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  • Topic

    ...the whole shebang

    Ist diese Phrase AE oder BE? Altmodisch oder gebräuchlich? Kann man sie verwenden, ohne seltsame Blicke und Verwirrung hervorzurufen?
    AuthorNinguem (608183) 19 Jul 09, 21:32

    Main Entry:
    she·bang Listen to the pronunciation of shebang
    origin unknown

    : everything involved in what is under consideration —usually used in the phrase the whole shebang

    Also ich neige dazu, die Phrase für oldfashioned zu halten.
    #1AuthorCJ unplugged19 Jul 09, 21:58
    Contrary to CJ unplugged's opinion, I am happy to report that "the whole shebang" is still frequently used in AE. :-)

    see? happy... --> :-)
    #2Authordude (253248) 19 Jul 09, 22:02
    Mag evtl. "old-fashioned" sein, aber ich (Jahrgang 1955) kenne/verwende es :-)

    Dang, dude - was just going to post my answer, and you beat me to it again :-))
    #3AuthorCarly-AE (237428) 19 Jul 09, 22:04
    ... and don't miss to check this 'Shebang': . . .
    #4AuthorDaddy . . . (533448) 19 Jul 09, 22:09
    sorry, Carly. Let me know next time you're posting, I'll slow down. ;-)
    #5Authordude (253248) 19 Jul 09, 22:14
    Where are you planning on saying this, Ninguem? Who will be your audience? Friends, business associates, customers?
    #6AuthorSD3 (451227) 19 Jul 09, 22:21
    It's AE. Slang. A little unusual but understandable.

    But be a little careful about using it unless you understand the sense of it. Slang is always risky. You may get seltsame Blicke und Verwirrung just because it's not the type of word one would expect to hear from the mouth of a non-native speaker.
    #7Authoreric (new york) (63613) 19 Jul 09, 22:35
    I guess I must be oldfashioned as well.... still use it/hear it from time to time :0)
    #8AuthorRES-can (330291) 19 Jul 09, 23:05
    The whole shebang is - according to the Oxford English Dictionary - American in origin, but it's understood, and even used, in the UK too. I've been known to use it myself, but it's definitely informal language.
    #9AuthorVillager (GB) (575909) 19 Jul 09, 23:10
    Not sure I'm talking about the same phrase but here in NZ 'the whole shabang' is very common. I've never seen it in writing but the pronunciation definitely indicates a sha- rather then a she-.
    #10Authorgone fishing - unpluged20 Jul 09, 03:17
    I wasn't really planning to say it to anyone in particular. I just came across the expression recently and wanted to know a little more about the undertones/register before trying to use it at some point (and potentially embarrassing myself).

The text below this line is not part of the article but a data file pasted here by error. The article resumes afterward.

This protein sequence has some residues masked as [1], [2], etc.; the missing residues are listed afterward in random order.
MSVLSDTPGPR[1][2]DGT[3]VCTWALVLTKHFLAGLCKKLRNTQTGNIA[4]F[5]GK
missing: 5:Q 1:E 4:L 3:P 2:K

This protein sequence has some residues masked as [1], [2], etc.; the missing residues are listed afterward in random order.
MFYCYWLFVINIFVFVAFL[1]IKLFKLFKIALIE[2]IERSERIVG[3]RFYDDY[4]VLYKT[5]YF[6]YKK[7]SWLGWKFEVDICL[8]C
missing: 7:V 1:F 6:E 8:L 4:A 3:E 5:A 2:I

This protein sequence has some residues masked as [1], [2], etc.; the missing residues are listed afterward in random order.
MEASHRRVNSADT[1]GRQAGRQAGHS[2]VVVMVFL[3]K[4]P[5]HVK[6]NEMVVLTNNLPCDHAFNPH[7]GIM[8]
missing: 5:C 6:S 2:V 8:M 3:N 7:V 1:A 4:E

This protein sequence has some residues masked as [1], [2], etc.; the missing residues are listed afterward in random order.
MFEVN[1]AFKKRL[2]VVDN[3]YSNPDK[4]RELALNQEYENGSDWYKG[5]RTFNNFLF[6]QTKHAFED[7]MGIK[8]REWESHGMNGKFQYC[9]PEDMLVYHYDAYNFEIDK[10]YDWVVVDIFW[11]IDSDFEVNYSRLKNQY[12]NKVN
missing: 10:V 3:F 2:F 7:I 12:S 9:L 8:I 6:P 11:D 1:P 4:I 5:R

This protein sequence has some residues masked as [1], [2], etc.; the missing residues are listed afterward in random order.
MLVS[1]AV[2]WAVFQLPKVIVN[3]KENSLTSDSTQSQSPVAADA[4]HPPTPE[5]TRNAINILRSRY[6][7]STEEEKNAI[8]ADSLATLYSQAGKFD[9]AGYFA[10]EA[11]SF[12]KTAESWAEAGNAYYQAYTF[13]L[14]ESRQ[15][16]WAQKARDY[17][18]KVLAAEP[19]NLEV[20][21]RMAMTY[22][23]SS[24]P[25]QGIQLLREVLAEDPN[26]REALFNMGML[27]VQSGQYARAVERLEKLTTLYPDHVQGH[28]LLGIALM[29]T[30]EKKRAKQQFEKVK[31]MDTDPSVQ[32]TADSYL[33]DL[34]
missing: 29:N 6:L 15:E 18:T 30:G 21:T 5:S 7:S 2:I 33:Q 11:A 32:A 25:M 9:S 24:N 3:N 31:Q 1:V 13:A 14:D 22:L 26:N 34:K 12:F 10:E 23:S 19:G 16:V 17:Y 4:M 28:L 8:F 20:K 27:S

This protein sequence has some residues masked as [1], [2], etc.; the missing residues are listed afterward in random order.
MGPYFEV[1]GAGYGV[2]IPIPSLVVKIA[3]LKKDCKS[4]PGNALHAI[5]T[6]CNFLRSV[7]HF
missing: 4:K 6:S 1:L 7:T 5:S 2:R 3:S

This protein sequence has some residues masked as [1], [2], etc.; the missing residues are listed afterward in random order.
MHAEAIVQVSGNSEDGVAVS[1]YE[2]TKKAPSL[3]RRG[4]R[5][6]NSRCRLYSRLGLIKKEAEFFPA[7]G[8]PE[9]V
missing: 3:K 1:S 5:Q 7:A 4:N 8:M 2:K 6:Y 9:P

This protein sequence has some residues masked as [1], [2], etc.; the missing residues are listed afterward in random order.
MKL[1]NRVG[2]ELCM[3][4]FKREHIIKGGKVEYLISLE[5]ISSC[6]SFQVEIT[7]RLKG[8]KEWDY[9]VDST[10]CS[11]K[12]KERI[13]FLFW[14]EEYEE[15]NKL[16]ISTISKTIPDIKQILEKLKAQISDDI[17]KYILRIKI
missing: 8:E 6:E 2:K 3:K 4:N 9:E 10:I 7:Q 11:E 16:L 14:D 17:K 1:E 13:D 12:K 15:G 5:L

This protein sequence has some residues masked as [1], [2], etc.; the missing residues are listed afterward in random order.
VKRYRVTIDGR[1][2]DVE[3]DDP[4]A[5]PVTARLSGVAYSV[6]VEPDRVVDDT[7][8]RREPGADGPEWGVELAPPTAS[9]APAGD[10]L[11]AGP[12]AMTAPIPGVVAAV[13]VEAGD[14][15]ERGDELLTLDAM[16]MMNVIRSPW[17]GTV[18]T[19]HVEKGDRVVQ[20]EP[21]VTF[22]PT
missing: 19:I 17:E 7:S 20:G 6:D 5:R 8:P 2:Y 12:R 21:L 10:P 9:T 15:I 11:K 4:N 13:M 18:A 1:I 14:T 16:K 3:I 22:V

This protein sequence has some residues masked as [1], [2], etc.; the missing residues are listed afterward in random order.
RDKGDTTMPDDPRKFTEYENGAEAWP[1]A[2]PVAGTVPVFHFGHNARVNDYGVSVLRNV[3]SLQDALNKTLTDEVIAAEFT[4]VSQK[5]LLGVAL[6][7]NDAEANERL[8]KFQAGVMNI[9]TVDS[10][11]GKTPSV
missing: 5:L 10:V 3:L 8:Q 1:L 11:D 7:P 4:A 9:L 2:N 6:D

Thanks for your help!

    #11AuthorNinguem (608183) 21 Jul 09, 01:02
    @ # 11, in the New York area we also say " the whole enchilada" so take your pick. :-))
    #12AuthorHelmi (U.S.) (236620) 21 Jul 09, 01:16
    kommt drauf an wo du bist: shebang scheint ein cockney akzent zu sein, aber zumindest im londoner raum gilt er als dodgy und not very sophisticated, wa sso viel heisst wie sonderbar und nicht sehr gebildet ;)
    #13Authormiri25 May 10, 00:43
    I'm going to assume No. 13 is talking about the pronunciation: shebang vs. shabang (with schwa). Here in the U.S. you hear both, with possible regional differences, but I wouldn't think there's any major baggage attached to how you pronounce it. However you pronounce it, though, it's very informal, as others have noted.
    #14AuthorKatydid (US) (694445) 25 May 10, 01:20
    It's very commonly used in Ireland.
    #15AuthorCBlocher25 May 10, 17:18
    I don't think we have to worry about the comments of someone in #13 who can't be bothered to locate the Shift key; in my book that's, well, dodgy and not very sophisticated. (-:

    But I got the impression that whoever had warned against it just meant that it's very informal, which is true. It's not an expression you'd want to use in serious writing, except for deliberate effect; but as people seem to have confirmed from all over the world, it's fine in ordinary conversation.

    I can't imagine it pronounced any other way than with a schwa, though.

    How many of these are there? The whole shebang, the whole enchilada, the whole ball of wax, the whole ...
    #16Authorhm -- us (236141) 25 May 10, 17:35
    We used to say, "the whole sandwich plus a bag of chips" as the superlative. But I've only ever heard that in my immediate surroundings growing up in the Philadephia area. :o)
    #17AuthorLara Chu (AmE) (236716) 25 May 10, 17:41
    The whole kit and kaboodle (spelling?) :-)
    #18AuthorCarly-AE (237428) 25 May 10, 18:59
    Perfect, that's one I hadn't thought about in a while. (-:
    #19Authorhm -- us (236141) 25 May 10, 19:01
    In A.E. I can vouch for current usage of the whole kit and kaboodle (also: caboodle),
    the whole ball of wax and the whole enchilada. None of these phrases should elicit strange looks or lack of understanding unless the listener has a rather poor vocabulary, which of course is always a possibility...
    Also, in A.E. shebang is usually pronounced with the e as a schwa, as is often the case with a vowel in an unstressed syllable.

    If you enjoy learning about English language idioms, phrases and sayings and their origins, here's a great reference source, IMHO. Although it's a British website, it provides copious information about American speech as well:

    #20Authoreclectus (1173200) 15 May 18, 16:15
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